You need an idash or some other after market monitor to see exactly what is happening. The truck all by itself wont tell you. Personally I think not having that info is on par with riding around without a fuel gauge....

I use an idash because it's small and you get a lot of info in that tiny footprint
 

· Registered
Joined
·
7,677 Posts
I don't think it's necessary to know when it is in regen.
I've had LMM, LML, L5P and now LM2 dmaxes.
Didn't have LMM long, and traded it for an LML when the '11's were released with all the improved chassis and powertrain features.

Anyway, don't recall how long LMM took for regen.
LML -- about 30 minutes
L5P -- about 20 minutes
LM2 -- about 12 minutes

Miles/time longer if the trip involves a bunch of stopped/idling/stop and go/etc.

Likely won't know it occurred if running down the freeway and not monitoring fuel economy.

All have slightly higher idle if brought to a stop during regen.
All have slightly different exhaust tone during regen. Might not be noticeable except at very slow speeds or when at idle.
All will show fuel economy significantly less expected for current operating conditions if in regen.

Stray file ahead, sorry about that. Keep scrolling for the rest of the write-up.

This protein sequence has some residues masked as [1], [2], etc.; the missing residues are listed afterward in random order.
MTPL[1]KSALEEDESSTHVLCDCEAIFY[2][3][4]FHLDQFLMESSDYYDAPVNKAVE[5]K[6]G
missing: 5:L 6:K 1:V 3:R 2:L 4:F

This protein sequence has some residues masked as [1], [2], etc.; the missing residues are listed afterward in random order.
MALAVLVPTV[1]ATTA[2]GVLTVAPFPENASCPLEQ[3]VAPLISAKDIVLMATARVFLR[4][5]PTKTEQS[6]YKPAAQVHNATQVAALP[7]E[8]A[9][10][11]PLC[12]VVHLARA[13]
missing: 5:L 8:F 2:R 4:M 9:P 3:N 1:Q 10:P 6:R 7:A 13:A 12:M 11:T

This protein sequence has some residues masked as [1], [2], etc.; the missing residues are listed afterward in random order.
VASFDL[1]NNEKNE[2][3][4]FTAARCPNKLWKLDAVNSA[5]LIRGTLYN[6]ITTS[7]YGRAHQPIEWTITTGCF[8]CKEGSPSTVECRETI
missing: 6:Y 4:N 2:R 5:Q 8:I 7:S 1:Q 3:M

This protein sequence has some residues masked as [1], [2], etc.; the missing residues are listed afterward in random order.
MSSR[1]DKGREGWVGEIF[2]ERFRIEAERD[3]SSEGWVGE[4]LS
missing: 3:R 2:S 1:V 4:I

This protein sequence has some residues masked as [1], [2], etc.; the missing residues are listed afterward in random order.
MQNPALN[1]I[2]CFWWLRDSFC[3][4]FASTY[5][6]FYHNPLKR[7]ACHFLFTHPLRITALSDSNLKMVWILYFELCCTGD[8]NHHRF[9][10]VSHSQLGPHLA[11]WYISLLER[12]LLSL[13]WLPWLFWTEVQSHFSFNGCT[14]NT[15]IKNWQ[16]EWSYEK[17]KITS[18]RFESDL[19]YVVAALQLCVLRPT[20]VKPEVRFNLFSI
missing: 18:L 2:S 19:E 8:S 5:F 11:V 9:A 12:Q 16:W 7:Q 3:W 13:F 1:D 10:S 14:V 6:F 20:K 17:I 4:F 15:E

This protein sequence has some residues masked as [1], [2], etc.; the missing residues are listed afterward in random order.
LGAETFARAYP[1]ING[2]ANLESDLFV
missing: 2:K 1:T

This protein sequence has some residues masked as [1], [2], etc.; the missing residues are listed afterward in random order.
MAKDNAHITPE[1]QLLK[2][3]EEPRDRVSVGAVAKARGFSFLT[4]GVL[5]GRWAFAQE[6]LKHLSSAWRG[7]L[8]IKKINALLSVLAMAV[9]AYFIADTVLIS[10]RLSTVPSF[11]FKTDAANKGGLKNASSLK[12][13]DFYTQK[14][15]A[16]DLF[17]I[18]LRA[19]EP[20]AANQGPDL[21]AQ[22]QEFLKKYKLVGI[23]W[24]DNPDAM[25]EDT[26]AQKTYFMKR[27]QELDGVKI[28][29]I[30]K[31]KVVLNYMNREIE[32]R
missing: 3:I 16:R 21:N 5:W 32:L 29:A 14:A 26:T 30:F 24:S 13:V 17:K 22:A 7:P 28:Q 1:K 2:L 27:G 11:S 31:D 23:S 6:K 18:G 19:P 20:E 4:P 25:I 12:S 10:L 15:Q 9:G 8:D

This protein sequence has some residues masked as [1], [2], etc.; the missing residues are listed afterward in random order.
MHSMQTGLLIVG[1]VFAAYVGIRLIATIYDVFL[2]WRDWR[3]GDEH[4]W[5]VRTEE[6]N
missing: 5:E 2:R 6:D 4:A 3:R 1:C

Also ran an LLY for a bunch of years before the LMM.
This is the first truck I've added a monitor.

Great entertainment!

I've created a log of every regen this 3.0 has done.
I don't do anything different when they occur.

If truck is parked and shut off during regen -- it will generally resume the next trip.
If it was close to being finished, it may not resume, but instead will wait until the next regen trigger.


GM intended that regen have no impact on driving -- so there is no indicator.
The keep driving message mentioned in the diesel supplement only occurs if the truck is unable use regens to reduce the soot levels. Most will likely never see this message.
 

· Registered
Joined
·
7,677 Posts
More regen information:


The Diesel Exhaust System and DPF Soot Accumulation
August 24, 2020
The diesel exhaust system on 2017-2018 Silverado and Sierra models and 2019-2020 Silverado 2500/3500 and Sierra 2500/3500 models equipped with the 6.6L Duramax diesel engine (RPO L5P) (Fig. 1) requires an occasional Diesel Particulate Filter (DPF) cleaning. Under normal driving conditions, the DPF cleaning occurs without any driving involvement. However, there may be circumstances that require a service regeneration to be performed.
Fig. 1
DPF Soot Level